Rene

Is it possible to work with summarized routes in the dynamic routing protocol, as well as in static routing?

Routing protocols, including RIPNG, support summarization yes.

Here’s how you can do summarization in RIPNG. Right now, R2 only has one entry:

R2#show ipv6 route rip 

R   2001::1/128 [120/2]
     via FE80::F816:3EFF:FE30:91B8, FastEthernet0/0

Summaries are configured on the interface in RIPNG. Let’s try that on R1:

R1(config)#interface GigabitEthernet 0/1
R1(config-if)#ipv6 rip RIPNGTEST summary-address 2001::/64

Here’s the result:

R2#show ipv6 route rip 

R   2001::/64 [120/2]
     via FE80::F816:3EFF:FE30:91B8, FastEthernet0/0
R   2001::1/128 [120/2]
     via FE80::F816:3EFF:FE30:91B8, FastEthernet0/0

You can see the 2001::/64 summary route on R2.

With a static route, we don’t advertise anything so there’s no summary route like in routing protocols.

Rene

Hi, Rene,

Just wondering what if I manually set different link-local address on the different interface in a router when setup RIPNG, is there any error message popup?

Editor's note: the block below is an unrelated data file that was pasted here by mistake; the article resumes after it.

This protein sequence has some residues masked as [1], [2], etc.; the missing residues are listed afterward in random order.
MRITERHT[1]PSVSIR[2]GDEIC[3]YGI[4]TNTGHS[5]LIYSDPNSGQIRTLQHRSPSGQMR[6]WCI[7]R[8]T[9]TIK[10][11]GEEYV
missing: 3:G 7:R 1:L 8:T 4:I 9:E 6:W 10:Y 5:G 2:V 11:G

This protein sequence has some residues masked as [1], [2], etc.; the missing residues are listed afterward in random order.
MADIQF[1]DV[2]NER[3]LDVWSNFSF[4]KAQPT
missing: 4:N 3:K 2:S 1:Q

Hello Hang.

If you manually set up different link-local addresses on the interfaces of a router, even if you have RIPNG set up, there shouldn’t be any error messages. This is especially the case with RIPNG because you don’t have any network commands to indicate the subnet on which RIP will be participating. You specifiy the interface on which RIP will be function and this allows you to change the IPv6 address (link local or otherwise) without any problems on your configuration).

I hope this has been helpful!

Laz

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how can I to activate RIPng on subinterfaces? or what is the best way ?

Hello Juan

You can enable RIPng on subinterfaces in the same way that you enable it on physical interfaces. Just remember that the ipv6 rip RIPNGTEST enable command should be implemented on the subinterface, and not on the physical interface. Beyond that there really isn’t any special configs you require.

I hope this has been helpful!

Laz

Hi Rene/Laz and Team,

In regards to the link local address which has been assigned to the loopback interfaces in the example - Is this just a virtual MAC address which will be the same for all loopback interfaces on the device?